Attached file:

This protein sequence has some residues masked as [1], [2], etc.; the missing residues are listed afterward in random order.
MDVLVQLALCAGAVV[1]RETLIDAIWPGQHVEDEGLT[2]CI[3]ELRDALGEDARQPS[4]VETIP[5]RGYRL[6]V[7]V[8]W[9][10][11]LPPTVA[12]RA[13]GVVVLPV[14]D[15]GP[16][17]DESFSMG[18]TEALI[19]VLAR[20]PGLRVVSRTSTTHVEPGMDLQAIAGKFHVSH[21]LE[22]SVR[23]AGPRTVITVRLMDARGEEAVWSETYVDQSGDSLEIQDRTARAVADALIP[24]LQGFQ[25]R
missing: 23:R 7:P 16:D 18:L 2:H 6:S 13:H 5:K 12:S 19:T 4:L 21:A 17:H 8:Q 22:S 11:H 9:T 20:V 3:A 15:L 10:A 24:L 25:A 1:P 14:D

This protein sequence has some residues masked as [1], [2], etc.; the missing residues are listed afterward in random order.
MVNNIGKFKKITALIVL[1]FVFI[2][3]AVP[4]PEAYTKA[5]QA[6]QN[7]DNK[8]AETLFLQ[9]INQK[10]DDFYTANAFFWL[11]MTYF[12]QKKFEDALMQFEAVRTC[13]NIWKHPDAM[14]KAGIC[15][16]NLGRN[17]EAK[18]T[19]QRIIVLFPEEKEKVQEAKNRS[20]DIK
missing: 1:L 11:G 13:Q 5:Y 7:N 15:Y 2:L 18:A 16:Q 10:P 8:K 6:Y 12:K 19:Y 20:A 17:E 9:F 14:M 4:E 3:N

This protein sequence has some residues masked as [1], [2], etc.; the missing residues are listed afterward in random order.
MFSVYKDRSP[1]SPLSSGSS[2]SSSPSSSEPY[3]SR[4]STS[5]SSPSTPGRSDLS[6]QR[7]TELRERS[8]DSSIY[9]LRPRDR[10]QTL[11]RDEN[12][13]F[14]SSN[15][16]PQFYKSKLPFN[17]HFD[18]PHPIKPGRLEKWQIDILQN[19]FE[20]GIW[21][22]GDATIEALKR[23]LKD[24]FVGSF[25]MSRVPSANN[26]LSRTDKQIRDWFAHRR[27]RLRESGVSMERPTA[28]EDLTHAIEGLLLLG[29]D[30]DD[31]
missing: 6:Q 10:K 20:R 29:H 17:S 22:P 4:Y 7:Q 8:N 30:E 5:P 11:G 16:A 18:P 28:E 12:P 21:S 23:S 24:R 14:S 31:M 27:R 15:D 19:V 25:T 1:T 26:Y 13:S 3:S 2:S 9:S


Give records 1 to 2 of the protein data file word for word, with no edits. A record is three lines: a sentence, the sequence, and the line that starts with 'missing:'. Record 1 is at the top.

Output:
This protein sequence has some residues masked as [1], [2], etc.; the missing residues are listed afterward in random order.
MDVLVQLALCAGAVV[1]RETLIDAIWPGQHVEDEGLT[2]CI[3]ELRDALGEDARQPS[4]VETIP[5]RGYRL[6]V[7]V[8]W[9][10][11]LPPTVA[12]RA[13]GVVVLPV[14]D[15]GP[16][17]DESFSMG[18]TEALI[19]VLAR[20]PGLRVVSRTSTTHVEPGMDLQAIAGKFHVSH[21]LE[22]SVR[23]AGPRTVITVRLMDARGEEAVWSETYVDQSGDSLEIQDRTARAVADALIP[24]LQGFQ[25]R
missing: 23:R 7:P 16:D 18:L 2:H 6:S 13:H 5:K 12:S 19:T 4:L 21:A 17:H 8:Q 22:S 11:H 9:T 20:V 3:A 15:L 10:A 24:L 25:A 1:P 14:D

This protein sequence has some residues masked as [1], [2], etc.; the missing residues are listed afterward in random order.
MVNNIGKFKKITALIVL[1]FVFI[2][3]AVP[4]PEAYTKA[5]QA[6]QN[7]DNK[8]AETLFLQ[9]INQK[10]DDFYTANAFFWL[11]MTYF[12]QKKFEDALMQFEAVRTC[13]NIWKHPDAM[14]KAGIC[15][16]NLGRN[17]EAK[18]T[19]QRIIVLFPEEKEKVQEAKNRS[20]DIK
missing: 1:L 11:G 13:Q 5:Y 7:N 15:Y 2:L 18:A 16:Q 10:P 8:K 6:Y 12:K 19:Y 20:A 17:E 9:F 14:M 4:E 3:N